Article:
That year turned out to be a very silly year for Cynthia and myself. On one occasion I happened to leave class to use the ladies’ room I was just about to walk out of the bathroom when I hear water splashing and giggling in one of the stalls. I somehow had a feeling it was going to be Cynthia Rose, the giggle sounded unattached to a real person, it sounded naive and desperate almost like the sound of crying into soft fabric; muffled and hysterical. So, I knocked on the stall door and asked if it was Cynthia. Then just more giggles. I looked under the stall and as I expected I saw Cynthia’s shoes. I asked what was she doing in there? At that same time, she threw the door wide open’ and with a big red apple in between her teeth, her hair soaking and wet face, took big bite of the apple and said “I was bobbing for apples in the toilet!” “it’s so much fun!”. Here you wanna play? I was horrified and startled by what she was doing. Cynthia stopped and looked at me for what was the last time we would have eye to eye contact, she became long faced and reflective, something I’d never seen her experience, Cynthia dropped the apple and took my hand while I grabbed as many paper towels I could gather to dry her off. Cynthia just looking at my hands dry hers without a peep or word from her.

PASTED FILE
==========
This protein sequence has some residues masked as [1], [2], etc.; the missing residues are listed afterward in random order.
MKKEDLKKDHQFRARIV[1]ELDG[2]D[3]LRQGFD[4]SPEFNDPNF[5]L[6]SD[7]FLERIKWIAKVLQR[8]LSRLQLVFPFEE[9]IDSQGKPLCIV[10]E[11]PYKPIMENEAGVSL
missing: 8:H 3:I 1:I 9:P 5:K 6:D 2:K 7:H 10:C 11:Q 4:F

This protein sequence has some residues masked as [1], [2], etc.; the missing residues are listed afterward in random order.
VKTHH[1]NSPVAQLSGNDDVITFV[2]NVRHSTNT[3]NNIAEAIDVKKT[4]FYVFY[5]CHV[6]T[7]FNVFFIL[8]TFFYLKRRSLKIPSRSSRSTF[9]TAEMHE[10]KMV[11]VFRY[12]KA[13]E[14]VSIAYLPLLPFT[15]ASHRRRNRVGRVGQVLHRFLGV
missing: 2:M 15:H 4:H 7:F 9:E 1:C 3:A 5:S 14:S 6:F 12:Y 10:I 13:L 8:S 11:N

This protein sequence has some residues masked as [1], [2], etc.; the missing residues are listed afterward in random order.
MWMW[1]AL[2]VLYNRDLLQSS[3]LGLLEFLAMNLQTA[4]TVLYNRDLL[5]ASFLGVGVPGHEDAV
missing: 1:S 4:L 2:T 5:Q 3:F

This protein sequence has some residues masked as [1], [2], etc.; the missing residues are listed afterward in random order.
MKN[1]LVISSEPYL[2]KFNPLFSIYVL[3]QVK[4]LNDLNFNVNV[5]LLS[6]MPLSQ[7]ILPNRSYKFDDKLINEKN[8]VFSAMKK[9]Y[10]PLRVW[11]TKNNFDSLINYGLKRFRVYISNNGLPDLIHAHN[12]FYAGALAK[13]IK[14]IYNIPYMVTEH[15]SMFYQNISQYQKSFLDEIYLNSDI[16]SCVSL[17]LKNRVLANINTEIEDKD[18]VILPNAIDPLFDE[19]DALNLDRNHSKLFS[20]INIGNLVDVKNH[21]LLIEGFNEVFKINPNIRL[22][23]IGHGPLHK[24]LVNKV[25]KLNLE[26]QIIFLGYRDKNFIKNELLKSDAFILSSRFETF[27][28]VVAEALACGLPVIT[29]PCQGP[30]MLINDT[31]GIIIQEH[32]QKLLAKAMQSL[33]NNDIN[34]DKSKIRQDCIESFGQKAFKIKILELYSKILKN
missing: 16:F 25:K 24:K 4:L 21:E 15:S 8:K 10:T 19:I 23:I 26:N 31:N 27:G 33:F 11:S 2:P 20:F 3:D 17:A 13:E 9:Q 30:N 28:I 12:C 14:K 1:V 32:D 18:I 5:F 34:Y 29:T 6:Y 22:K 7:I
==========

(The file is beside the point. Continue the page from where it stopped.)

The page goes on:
This is the story about the exceptional Cynthia Rose, who was just one of 25 kids named, Kevin, Christopher, Wendy and Susannah just to name a few of us. That in fact spent everyday together for six years. Moreover, every day for those six years we started off greeting Ms. Kathleen outside her classroom door. All of us would be in line outside the classroom, she’d open the door, and one by one we would greet her and shake her hand then walk to our seats for just another day at school. All of us were pretty ordinary except for Cynthia Rose.